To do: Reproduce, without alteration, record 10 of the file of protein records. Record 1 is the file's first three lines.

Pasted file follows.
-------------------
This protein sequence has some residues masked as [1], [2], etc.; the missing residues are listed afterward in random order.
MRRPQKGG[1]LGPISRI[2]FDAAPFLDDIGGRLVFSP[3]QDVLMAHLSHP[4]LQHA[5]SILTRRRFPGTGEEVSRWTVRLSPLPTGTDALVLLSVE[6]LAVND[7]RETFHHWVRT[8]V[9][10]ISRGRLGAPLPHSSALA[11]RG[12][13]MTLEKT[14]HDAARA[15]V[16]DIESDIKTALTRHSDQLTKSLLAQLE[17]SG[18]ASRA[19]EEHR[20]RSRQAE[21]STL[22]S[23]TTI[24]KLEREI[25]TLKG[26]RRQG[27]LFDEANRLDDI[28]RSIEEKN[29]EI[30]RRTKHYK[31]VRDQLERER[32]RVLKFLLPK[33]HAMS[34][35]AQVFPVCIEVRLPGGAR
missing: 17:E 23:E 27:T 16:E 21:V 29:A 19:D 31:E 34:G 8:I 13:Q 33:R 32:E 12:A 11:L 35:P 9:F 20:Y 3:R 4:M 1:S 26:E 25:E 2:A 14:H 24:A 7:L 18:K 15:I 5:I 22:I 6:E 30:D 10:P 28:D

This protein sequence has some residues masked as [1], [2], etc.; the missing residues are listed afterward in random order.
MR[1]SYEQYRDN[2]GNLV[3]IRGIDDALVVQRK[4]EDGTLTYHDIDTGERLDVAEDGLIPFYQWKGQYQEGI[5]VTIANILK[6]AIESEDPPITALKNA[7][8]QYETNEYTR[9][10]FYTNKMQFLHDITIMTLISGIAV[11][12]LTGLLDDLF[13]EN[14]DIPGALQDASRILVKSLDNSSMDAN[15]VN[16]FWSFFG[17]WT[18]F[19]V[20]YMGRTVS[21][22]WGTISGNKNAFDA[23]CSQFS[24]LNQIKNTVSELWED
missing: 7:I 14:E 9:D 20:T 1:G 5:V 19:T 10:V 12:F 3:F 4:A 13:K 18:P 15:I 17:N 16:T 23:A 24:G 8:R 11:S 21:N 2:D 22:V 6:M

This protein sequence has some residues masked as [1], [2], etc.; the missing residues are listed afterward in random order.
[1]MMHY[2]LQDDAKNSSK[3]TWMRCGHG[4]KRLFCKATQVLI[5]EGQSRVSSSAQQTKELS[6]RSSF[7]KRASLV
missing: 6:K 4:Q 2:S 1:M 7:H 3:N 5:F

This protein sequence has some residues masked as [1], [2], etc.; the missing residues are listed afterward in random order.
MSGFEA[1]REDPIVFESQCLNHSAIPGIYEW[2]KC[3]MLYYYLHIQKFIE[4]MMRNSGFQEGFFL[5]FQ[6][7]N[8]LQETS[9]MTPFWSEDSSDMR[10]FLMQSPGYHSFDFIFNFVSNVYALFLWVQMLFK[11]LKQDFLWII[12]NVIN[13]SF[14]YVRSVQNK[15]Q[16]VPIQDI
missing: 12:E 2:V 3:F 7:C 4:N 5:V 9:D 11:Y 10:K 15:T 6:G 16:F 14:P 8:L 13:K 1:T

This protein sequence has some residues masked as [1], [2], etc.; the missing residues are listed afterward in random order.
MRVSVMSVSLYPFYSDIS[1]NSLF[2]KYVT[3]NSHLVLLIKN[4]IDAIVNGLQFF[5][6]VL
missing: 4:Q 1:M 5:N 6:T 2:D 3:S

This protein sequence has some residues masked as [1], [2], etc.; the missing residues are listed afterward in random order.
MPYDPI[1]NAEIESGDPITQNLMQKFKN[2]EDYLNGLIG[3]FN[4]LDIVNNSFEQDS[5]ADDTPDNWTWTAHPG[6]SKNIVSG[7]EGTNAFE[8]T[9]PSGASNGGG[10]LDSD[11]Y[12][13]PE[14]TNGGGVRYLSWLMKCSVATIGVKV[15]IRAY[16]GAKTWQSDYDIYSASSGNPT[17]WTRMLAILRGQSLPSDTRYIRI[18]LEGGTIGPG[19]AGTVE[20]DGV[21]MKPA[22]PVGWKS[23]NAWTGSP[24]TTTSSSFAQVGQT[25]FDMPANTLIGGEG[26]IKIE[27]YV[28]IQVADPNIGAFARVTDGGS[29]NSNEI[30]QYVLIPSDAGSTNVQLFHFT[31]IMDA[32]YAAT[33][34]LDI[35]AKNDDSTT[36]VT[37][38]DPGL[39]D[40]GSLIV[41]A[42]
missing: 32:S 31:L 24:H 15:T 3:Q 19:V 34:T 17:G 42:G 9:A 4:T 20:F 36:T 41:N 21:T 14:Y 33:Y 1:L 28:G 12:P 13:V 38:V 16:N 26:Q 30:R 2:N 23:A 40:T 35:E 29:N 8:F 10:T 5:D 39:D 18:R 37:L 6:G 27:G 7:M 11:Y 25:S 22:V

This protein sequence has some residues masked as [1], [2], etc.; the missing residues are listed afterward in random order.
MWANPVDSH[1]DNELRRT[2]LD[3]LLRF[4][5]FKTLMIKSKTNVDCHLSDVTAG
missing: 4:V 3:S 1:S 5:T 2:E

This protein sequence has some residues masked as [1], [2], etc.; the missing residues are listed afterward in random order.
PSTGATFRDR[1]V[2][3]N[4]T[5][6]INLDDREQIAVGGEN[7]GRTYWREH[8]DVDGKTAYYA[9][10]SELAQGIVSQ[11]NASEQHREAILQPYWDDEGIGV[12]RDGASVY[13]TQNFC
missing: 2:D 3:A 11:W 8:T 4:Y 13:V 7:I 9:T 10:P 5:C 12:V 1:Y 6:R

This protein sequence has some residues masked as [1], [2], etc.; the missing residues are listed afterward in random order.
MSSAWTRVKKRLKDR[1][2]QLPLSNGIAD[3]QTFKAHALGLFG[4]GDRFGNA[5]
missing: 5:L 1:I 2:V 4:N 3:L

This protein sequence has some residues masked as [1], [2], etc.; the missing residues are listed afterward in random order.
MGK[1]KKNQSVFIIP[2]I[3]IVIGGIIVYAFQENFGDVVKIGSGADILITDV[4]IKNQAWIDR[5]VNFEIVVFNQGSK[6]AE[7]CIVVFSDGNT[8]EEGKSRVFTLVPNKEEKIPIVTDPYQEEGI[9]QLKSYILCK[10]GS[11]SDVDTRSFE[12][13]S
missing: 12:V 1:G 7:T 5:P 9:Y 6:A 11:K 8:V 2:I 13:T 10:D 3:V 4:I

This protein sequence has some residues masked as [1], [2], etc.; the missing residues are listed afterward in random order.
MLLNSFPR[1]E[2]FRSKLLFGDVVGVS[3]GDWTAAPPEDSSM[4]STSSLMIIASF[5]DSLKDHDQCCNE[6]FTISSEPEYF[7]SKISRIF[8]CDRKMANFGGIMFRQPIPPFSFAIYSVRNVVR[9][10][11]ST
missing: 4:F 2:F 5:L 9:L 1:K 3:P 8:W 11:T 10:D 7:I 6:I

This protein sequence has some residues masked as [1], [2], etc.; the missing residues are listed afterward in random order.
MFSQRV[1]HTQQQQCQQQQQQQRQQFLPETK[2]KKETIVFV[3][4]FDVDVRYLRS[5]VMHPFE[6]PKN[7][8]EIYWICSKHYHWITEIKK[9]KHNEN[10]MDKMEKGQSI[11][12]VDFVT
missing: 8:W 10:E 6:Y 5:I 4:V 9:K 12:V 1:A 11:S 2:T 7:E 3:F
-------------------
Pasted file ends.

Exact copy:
This protein sequence has some residues masked as [1], [2], etc.; the missing residues are listed afterward in random order.
MGK[1]KKNQSVFIIP[2]I[3]IVIGGIIVYAFQENFGDVVKIGSGADILITDV[4]IKNQAWIDR[5]VNFEIVVFNQGSK[6]AE[7]CIVVFSDGNT[8]EEGKSRVFTLVPNKEEKIPIVTDPYQEEGI[9]QLKSYILCK[10]GS[11]SDVDTRSFE[12][13]S
missing: 12:V 1:G 7:T 5:P 9:Y 6:A 11:K 8:V 2:I 13:T 10:D 3:V 4:I